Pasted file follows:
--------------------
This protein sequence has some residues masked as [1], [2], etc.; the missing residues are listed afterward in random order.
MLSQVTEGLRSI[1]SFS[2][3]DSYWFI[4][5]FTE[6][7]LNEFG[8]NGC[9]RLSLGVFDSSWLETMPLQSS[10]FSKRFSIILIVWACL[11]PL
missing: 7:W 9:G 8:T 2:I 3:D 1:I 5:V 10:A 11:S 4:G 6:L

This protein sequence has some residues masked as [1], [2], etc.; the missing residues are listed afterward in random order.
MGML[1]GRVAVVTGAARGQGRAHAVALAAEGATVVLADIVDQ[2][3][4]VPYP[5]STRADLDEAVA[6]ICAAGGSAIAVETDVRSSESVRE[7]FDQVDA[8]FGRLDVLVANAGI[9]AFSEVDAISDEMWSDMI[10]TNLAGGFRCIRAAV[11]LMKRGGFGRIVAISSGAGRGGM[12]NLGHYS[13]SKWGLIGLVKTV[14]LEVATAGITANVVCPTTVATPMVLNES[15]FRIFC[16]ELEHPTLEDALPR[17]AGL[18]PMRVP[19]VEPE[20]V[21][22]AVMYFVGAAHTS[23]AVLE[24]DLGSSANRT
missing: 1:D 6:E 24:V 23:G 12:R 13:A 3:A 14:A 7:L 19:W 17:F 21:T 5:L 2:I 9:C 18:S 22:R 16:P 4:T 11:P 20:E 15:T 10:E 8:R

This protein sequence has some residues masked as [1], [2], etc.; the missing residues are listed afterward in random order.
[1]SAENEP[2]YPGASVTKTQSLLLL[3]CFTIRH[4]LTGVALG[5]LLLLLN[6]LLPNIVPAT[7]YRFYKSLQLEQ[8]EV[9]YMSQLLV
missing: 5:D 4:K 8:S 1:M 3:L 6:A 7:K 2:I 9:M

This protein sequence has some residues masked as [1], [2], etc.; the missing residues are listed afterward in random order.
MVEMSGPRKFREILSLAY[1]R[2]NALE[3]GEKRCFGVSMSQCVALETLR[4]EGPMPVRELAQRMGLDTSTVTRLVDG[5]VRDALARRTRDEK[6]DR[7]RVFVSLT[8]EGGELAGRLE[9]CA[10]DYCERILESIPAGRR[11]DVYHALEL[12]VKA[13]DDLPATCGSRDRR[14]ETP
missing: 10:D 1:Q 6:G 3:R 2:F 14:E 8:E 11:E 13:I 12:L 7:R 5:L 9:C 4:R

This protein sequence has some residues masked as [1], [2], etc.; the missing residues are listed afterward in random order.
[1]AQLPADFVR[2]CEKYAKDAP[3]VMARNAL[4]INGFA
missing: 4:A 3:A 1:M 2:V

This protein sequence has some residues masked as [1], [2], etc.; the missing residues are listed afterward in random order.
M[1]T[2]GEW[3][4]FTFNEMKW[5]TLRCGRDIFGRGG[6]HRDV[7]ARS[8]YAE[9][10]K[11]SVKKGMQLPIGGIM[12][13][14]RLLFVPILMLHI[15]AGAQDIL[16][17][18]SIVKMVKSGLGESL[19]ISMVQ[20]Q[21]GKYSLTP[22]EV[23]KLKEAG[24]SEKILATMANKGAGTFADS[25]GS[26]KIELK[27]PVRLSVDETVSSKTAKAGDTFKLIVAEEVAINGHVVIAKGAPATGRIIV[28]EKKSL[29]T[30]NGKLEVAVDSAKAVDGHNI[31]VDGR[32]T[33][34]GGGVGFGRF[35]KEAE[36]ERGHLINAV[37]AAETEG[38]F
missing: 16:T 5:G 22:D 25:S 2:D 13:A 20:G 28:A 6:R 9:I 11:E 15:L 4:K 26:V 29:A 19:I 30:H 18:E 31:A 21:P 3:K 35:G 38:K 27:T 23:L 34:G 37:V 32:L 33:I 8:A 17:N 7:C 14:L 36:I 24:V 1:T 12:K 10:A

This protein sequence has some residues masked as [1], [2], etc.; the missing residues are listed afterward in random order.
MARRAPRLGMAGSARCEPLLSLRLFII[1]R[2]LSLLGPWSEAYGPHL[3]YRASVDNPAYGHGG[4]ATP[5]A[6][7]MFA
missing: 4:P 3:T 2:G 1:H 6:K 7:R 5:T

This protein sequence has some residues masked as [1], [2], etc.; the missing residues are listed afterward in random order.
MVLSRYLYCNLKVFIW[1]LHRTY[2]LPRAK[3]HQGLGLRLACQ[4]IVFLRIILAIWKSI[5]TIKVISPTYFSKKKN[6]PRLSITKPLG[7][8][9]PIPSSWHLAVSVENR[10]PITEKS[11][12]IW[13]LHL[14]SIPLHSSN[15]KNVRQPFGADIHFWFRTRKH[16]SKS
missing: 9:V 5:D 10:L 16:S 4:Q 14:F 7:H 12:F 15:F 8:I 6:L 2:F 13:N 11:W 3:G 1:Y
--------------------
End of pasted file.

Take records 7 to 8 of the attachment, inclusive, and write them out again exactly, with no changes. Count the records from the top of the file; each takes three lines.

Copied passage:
This protein sequence has some residues masked as [1], [2], etc.; the missing residues are listed afterward in random order.
MARRAPRLGMAGSARCEPLLSLRLFII[1]R[2]LSLLGPWSEAYGPHL[3]YRASVDNPAYGHGG[4]ATP[5]A[6][7]MFA
missing: 4:P 3:T 2:G 1:H 6:K 7:R 5:T

This protein sequence has some residues masked as [1], [2], etc.; the missing residues are listed afterward in random order.
MVLSRYLYCNLKVFIW[1]LHRTY[2]LPRAK[3]HQGLGLRLACQ[4]IVFLRIILAIWKSI[5]TIKVISPTYFSKKKN[6]PRLSITKPLG[7][8][9]PIPSSWHLAVSVENR[10]PITEKS[11][12]IW[13]LHL[14]SIPLHSSN[15]KNVRQPFGADIHFWFRTRKH[16]SKS
missing: 9:V 5:D 10:L 16:S 4:Q 14:F 7:H 12:F 15:F 8:I 6:L 2:F 13:N 11:W 3:G 1:Y